CE39 - Sécurité Globale, Cybersécurité

Microarchitectural Attacks On Ubiquitous Systems – MIAOUS

MIAOUS

Microarchitectural Attacks On Ubiquitous Systems

Objectives

Hardware is often considered as an abstract layer that behaves correctly, executing instructions and giving an output. However, side effects due to software implementation and its execution on actual hardware can cause information leakage from side channels, resulting in critical vulnerabilities impacting both the security and privacy of these systems <br /> <br />The MIAOUS project targets in particular information leakage that does not require any physical proximity to devices and that is due to processor microarchitecture, as well as the constructions of novel countermeasures. <br /> <br />The main goal of this project is to propose a generic framework to provide a better understanding of the attack surface for microarchitectural attacks, both on the hardware and on the software side, and the tools to close the attack surface.

This project is mostly based on empirical research, as we intend to develop attacks and countermeasures on actual hardware. We will use generic and systematic procedures to ensure that this research is broadly applicable to different hardware generations - as well as future ones - and that the attack surface has been thoroughly explored. We will use mathematical tools and methods such as statistics and machine learning when appropriate.

We reverse-enginered the following microarchitectural components:
- Intel branch predictors. We used performance counters to obtain a model of the predictor. While it was not possible to obtain a complete model, experiments on recent processors showed that it was possible to obtain a better approximation of the model than the ones considered in the side-channel attack literature.
- AMD L1 cache way predictors. Using a timing attack, we were able to reverse engineer this predictor on microarchitectures ranging from 2011 to 2019. Using this knowledge, we were able to develop two new side-channel attack primitives on L1 to build a covert channel, attack on user-space and kernel-space ASLR, and attacks on vulnerable cryptographic implementations.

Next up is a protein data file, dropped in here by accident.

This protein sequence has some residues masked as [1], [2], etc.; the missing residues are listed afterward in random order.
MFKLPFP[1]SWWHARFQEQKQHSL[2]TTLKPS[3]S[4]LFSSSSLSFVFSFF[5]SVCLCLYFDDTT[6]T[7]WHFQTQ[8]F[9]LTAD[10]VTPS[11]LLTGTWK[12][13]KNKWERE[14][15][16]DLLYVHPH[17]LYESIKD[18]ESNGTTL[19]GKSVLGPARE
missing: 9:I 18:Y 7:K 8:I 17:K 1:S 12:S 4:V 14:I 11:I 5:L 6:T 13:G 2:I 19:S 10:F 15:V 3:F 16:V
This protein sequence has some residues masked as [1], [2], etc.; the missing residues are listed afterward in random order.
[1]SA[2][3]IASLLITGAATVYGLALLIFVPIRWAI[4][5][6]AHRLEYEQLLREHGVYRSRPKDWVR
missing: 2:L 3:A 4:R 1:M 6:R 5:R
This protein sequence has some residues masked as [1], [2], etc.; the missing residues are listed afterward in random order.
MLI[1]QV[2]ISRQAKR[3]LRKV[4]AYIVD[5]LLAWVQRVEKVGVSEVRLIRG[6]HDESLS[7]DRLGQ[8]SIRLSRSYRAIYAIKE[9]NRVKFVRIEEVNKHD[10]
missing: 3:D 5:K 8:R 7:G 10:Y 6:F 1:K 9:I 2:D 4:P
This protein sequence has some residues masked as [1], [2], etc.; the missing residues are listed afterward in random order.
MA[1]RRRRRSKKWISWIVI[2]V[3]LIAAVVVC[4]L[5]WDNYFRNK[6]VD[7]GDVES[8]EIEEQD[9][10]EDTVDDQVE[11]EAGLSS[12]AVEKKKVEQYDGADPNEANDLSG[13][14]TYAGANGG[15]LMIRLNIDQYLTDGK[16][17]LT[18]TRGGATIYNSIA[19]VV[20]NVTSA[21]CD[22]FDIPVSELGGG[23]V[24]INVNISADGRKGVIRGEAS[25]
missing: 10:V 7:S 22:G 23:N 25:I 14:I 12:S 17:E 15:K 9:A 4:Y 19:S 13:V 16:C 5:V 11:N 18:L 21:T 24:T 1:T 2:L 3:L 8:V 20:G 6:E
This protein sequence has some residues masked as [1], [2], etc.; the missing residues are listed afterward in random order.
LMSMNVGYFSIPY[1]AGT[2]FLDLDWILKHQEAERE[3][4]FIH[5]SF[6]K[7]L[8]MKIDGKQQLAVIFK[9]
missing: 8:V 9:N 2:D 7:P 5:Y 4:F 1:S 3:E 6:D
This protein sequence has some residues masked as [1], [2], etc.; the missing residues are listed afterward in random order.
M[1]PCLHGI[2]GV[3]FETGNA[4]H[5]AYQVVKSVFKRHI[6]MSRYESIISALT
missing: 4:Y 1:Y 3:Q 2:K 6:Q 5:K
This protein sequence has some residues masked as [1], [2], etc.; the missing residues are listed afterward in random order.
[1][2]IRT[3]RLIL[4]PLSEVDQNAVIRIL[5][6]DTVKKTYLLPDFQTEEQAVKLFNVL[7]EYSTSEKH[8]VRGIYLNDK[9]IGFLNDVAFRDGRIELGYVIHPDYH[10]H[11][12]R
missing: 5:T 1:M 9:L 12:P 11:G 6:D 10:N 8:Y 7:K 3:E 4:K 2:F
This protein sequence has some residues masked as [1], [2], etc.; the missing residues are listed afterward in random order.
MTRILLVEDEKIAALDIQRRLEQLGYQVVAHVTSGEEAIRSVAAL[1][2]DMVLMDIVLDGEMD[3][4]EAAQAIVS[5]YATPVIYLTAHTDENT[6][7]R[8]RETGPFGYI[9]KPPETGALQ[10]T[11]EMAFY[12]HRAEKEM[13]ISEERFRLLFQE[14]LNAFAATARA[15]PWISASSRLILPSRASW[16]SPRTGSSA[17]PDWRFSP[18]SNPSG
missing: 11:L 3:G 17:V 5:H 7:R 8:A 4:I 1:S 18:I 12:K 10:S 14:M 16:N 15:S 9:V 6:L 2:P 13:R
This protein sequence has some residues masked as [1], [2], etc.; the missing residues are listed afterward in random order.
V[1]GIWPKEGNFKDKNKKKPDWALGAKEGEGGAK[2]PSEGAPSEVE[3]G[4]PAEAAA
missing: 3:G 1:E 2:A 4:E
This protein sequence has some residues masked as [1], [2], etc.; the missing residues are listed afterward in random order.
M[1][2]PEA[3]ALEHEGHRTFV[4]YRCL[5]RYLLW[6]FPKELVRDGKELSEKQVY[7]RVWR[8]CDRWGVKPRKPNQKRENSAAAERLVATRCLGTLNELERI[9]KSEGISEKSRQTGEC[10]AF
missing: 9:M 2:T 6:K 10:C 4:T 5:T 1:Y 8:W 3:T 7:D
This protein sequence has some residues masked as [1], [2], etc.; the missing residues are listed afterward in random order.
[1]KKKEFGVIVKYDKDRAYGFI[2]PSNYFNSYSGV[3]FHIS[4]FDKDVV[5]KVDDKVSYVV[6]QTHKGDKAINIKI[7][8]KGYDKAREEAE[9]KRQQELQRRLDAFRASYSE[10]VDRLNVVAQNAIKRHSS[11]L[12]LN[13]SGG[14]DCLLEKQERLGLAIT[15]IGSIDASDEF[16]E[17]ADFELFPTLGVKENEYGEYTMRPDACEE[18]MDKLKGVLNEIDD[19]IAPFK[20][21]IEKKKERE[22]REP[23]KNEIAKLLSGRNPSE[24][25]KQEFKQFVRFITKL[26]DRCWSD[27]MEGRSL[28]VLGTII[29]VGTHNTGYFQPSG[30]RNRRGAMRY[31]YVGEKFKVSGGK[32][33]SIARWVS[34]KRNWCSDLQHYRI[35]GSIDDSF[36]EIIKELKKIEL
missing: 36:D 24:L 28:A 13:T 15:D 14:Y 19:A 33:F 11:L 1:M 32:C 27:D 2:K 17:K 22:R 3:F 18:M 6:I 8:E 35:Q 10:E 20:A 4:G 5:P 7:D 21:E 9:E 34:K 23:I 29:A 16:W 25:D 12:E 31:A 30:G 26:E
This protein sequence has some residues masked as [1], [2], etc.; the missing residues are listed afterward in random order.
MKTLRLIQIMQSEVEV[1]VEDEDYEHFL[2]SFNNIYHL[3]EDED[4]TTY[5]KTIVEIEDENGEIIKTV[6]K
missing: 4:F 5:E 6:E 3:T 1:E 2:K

- Intel CPU interconnect. We performed series of fine-grained measurements to reverse-engineer the interconnect. By taking into account the role of this component as well as cache coherence in cache attacks, we improved the Flush+Flush attack, making it practically noiseless and as fast as Flush+Reload.

We also focused on timing attacks in browsers, and in particular we studied the impact of the changes that were made to JavaScript timers. We found out that, while the isolation recently provided by browsers is able to thwart some classes of attacks (e.g., some speculative execution attacks), the browsers are in fact more vulnerable to hardware contention-based timing attacks now that they were a few years ago.

We continue exploring the impact of microarchitectural attacks in browsers.

SoK: In Search of Lost Time: A Review of JavaScript’s Timers in Browsers
Thomas Rokicki, Clémentine Maurice, Pierre Laperdrix.
6th IEEE European Symposium on Security and Privacy (EuroS&P'21)

Calibration Done Right: Noiseless Flush+Flush Attacks
Guillaume Didier, Clémentine Maurice.
18th Conference on Detection of Intrusions and Malware & Vulnerability Assessment (DIMVA'21)

Nethammer: Inducing Rowhammer Faults through Network Requests
Moritz Lipp, Misiker Tadesse Aga, Michael Schwarz, Daniel Gruss, Clémentine Maurice, Lukas Raab, Lukas Lamster.
Workshop on the Security of Software/Hardware Interfaces (SILM'20, co-located with EuroS&P 2020)

Take A Way: Exploring the Security Implications of AMD's Cache Way Predictors
Moritz Lipp, Vedad Hadžic, Michael Schwarz, Arthur Perais, Clémentine Maurice, Daniel Gruss.
15th ACM ASIA Conference on Computer and Communications Security (ASIACCS'20)

Branch Prediction Attack on Blinded Scalar Multiplication
Sarani Bhattacharya, Clémentine Maurice, Shivam Bhasin, Debdeep Mukhopadhyay
IEEE Transactions on Computers, vol. 69, no. 5, pp. 633-648, 1 May 2020

Hardware is often considered as an abstract layer that behaves correctly, executing instructions and giving an output. However, side effects due to software implementation and its execution on actual hardware can cause information leakage from side channels, resulting in critical vulnerabilities impacting both the security and privacy of these systems

The MIAOUS project targets in particular information leakage that does not require any physical proximity to devices and that is due to processor microarchitecture, as well as the constructions of novel countermeasures.

The main goal of this project is to propose a generic framework to provide a better understanding of the attack surface for microarchitectural attacks, both on the hardware and on the software side, and the tools to close the attack surface.

Project coordinator

Madame Clémentine MAURICE (Institut de Recherche en Informatique et Systèmes Aléatoires)

The author of this summary is the project coordinator, who is responsible for the content of this summary. The ANR declines any responsibility as for its contents.

Partner

IRISA Institut de Recherche en Informatique et Systèmes Aléatoires
Graz University of Technology / IAIK

Help of the ANR 252,860 euros
Beginning and duration of the scientific project: September 2019 - 48 Months

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